In the process of mounting, it was critical to ensure the hinges were truly parallel and perpendicular to allow unrestricted hinge operation. We needed to ensure perfect shimming to the fiberglass body. Rather than spend a ton of time measuring and finding precise shims to fit, we took sandwich bags and put panel bond inside the bag. We then placed the filled bag between the hinge mounts and the body ensuring precise alignment and put some pressure to allow a nominal amount of panel bond to fill the space we wanted to create a perfect shim. See the picture of the four black goofy looking things. Once trimmed and mounted, they disappeared from sight.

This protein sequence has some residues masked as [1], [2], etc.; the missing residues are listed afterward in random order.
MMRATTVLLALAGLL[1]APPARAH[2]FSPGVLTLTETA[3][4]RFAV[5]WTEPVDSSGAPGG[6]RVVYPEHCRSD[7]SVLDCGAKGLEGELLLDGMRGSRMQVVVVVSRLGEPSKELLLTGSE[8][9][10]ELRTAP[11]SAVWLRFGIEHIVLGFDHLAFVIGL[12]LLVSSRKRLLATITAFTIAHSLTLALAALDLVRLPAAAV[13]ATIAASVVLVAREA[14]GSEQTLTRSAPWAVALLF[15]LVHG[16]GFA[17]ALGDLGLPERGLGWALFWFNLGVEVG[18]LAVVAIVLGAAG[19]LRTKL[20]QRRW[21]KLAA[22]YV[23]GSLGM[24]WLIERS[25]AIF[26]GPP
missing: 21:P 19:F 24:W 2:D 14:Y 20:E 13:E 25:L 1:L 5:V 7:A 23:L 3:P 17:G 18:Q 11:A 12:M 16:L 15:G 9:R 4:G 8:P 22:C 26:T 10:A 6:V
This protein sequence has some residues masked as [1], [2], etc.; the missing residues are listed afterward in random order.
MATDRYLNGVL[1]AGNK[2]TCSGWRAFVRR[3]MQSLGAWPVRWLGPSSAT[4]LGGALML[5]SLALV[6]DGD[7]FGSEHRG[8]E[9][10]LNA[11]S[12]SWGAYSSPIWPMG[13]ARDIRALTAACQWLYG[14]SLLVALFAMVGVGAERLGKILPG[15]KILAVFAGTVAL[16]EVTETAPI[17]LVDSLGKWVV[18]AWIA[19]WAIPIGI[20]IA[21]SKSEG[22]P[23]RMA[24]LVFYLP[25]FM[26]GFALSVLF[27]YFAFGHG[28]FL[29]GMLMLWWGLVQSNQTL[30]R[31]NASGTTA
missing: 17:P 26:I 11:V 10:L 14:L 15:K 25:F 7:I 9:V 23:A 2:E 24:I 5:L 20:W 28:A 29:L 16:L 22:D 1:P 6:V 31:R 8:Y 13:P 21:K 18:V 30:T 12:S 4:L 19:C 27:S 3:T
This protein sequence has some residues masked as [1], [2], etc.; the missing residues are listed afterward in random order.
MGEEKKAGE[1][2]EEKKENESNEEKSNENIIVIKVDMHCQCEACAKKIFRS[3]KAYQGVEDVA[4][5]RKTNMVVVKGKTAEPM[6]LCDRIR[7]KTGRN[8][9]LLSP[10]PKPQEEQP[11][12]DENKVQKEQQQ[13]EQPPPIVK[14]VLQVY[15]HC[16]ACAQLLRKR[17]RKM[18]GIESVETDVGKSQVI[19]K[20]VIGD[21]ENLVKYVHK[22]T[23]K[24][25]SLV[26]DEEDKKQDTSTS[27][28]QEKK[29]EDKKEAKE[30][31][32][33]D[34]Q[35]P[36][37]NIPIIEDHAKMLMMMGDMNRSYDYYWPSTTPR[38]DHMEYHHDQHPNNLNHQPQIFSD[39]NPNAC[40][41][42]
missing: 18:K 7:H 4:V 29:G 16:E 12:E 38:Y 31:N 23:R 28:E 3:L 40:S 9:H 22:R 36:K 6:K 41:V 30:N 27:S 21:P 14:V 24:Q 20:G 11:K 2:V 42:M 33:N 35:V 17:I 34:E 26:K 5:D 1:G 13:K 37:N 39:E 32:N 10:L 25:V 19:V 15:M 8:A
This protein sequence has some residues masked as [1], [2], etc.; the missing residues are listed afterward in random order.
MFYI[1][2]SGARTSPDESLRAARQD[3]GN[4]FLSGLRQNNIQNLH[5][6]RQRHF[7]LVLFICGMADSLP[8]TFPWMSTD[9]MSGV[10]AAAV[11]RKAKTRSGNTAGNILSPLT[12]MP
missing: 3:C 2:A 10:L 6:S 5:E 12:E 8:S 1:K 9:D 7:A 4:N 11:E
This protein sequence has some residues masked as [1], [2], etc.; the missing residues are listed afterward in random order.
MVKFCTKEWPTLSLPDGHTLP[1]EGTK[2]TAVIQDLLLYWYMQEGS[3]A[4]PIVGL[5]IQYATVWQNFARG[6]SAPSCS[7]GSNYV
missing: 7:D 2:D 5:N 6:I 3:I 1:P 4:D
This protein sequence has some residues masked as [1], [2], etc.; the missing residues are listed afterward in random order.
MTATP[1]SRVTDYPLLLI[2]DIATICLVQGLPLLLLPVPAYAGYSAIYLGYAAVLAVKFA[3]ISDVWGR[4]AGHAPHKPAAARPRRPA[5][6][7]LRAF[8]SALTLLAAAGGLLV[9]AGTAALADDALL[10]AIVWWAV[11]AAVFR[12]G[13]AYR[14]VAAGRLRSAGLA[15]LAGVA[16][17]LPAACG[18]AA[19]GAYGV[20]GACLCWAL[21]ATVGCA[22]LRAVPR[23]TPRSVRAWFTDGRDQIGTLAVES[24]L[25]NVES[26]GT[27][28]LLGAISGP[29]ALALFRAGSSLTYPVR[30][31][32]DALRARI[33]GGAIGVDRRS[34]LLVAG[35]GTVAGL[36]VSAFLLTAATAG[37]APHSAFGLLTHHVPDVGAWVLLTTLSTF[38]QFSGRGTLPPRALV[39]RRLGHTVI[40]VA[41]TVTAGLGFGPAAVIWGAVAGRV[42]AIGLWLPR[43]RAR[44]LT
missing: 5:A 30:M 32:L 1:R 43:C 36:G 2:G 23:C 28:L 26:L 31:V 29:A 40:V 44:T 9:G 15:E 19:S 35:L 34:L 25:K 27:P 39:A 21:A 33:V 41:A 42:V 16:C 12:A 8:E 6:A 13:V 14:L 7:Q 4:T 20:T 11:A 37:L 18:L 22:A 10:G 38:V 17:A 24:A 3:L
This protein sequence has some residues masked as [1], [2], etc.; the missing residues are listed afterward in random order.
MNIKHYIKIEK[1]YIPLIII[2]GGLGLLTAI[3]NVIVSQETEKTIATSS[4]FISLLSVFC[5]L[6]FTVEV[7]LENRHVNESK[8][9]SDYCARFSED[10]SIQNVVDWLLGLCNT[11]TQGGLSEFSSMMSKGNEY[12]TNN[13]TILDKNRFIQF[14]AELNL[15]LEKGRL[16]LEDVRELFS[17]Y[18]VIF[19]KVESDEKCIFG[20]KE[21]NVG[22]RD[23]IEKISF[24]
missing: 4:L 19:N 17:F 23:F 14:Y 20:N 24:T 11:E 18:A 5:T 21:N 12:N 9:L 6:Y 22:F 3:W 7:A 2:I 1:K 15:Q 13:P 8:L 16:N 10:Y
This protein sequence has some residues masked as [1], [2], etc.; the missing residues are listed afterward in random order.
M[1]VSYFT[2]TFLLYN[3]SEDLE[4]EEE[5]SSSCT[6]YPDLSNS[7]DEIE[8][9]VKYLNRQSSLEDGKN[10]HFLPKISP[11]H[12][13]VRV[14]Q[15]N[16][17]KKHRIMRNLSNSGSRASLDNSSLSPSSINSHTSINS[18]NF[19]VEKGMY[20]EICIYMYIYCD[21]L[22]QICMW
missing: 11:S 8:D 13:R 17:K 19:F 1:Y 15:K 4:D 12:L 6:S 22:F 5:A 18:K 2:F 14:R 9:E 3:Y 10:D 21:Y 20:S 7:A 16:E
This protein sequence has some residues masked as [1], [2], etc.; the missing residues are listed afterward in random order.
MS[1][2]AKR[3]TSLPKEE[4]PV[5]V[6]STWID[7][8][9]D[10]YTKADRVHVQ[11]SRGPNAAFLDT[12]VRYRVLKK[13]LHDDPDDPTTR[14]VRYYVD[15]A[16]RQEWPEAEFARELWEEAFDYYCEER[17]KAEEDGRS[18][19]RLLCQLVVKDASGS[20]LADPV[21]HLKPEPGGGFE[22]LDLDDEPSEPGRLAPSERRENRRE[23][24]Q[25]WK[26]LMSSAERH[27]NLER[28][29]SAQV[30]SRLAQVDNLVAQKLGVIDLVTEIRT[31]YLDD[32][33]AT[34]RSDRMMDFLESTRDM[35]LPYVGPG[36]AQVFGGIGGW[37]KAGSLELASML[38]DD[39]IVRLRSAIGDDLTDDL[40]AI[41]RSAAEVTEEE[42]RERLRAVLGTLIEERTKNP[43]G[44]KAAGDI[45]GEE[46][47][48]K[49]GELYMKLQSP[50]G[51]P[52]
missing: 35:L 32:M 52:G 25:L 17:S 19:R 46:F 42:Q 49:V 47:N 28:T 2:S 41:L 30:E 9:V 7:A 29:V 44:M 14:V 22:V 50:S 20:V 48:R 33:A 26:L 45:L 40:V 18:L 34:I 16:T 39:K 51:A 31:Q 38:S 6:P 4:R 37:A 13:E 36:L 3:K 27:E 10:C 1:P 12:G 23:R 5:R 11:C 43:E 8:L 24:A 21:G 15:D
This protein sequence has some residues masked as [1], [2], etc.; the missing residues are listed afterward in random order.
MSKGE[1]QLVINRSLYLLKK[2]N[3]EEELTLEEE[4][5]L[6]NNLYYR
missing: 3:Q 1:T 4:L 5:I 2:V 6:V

For now the hinges are polished billet. They may get powder coated later if I decide I don't like the look.

This may work for other applications as well.
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Joel K

Supporter
Very nice work Dan, at some point if you could share a template I would really appreciate since I’d like to make something similar.